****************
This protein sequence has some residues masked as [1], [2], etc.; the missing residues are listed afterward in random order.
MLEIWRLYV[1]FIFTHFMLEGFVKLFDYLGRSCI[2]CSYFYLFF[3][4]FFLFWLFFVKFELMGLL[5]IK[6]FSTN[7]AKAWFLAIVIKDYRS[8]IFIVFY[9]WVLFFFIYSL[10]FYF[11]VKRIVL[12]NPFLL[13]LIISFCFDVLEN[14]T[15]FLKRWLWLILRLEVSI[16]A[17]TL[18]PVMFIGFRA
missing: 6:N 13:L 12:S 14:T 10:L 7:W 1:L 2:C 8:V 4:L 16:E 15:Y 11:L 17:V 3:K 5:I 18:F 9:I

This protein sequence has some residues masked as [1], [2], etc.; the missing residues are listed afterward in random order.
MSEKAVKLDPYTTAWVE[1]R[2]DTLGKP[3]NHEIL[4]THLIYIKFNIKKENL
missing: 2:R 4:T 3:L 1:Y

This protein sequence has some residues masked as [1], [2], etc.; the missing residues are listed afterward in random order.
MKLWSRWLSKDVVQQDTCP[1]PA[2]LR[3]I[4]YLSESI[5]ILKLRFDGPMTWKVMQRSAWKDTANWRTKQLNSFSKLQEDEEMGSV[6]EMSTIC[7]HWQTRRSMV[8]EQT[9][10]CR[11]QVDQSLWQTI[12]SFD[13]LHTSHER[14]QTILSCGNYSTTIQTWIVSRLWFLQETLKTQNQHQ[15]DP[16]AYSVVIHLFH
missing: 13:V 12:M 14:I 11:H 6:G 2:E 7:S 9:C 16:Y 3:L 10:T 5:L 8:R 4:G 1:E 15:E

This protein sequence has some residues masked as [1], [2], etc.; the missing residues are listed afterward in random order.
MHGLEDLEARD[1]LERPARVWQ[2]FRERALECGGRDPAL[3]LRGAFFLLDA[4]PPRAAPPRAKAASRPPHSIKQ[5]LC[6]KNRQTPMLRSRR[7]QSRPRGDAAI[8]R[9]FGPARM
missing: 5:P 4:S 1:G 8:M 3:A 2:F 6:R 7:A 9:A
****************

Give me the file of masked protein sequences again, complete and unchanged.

This protein sequence has some residues masked as [1], [2], etc.; the missing residues are listed afterward in random order.
MLEIWRLYV[1]FIFTHFMLEGFVKLFDYLGRSCI[2]CSYFYLFF[3][4]FFLFWLFFVKFELMGLL[5]IK[6]FSTN[7]AKAWFLAIVIKDYRS[8]IFIVFY[9]WVLFFFIYSL[10]FYF[11]VKRIVL[12]NPFLL[13]LIISFCFDVLEN[14]T[15]FLKRWLWLILRLEVSI[16]A[17]TL[18]PVMFIGFRA
missing: 6:N 13:L 12:S 14:T 10:L 7:W 1:L 2:C 8:V 4:L 16:E 15:Y 11:L 17:V 3:K 5:I 18:F 9:I

This protein sequence has some residues masked as [1], [2], etc.; the missing residues are listed afterward in random order.
MSEKAVKLDPYTTAWVE[1]R[2]DTLGKP[3]NHEIL[4]THLIYIKFNIKKENL
missing: 2:R 4:T 3:L 1:Y

This protein sequence has some residues masked as [1], [2], etc.; the missing residues are listed afterward in random order.
MKLWSRWLSKDVVQQDTCP[1]PA[2]LR[3]I[4]YLSESI[5]ILKLRFDGPMTWKVMQRSAWKDTANWRTKQLNSFSKLQEDEEMGSV[6]EMSTIC[7]HWQTRRSMV[8]EQT[9][10]CR[11]QVDQSLWQTI[12]SFD[13]LHTSHER[14]QTILSCGNYSTTIQTWIVSRLWFLQETLKTQNQHQ[15]DP[16]AYSVVIHLFH
missing: 13:V 12:M 14:I 11:H 6:G 2:E 7:S 9:C 16:Y 3:L 10:T 5:L 8:R 4:G 1:E 15:E

This protein sequence has some residues masked as [1], [2], etc.; the missing residues are listed afterward in random order.
MHGLEDLEARD[1]LERPARVWQ[2]FRERALECGGRDPAL[3]LRGAFFLLDA[4]PPRAAPPRAKAASRPPHSIKQ[5]LC[6]KNRQTPMLRSRR[7]QSRPRGDAAI[8]R[9]FGPARM
missing: 5:P 4:S 1:G 8:M 3:A 2:F 6:R 7:A 9:A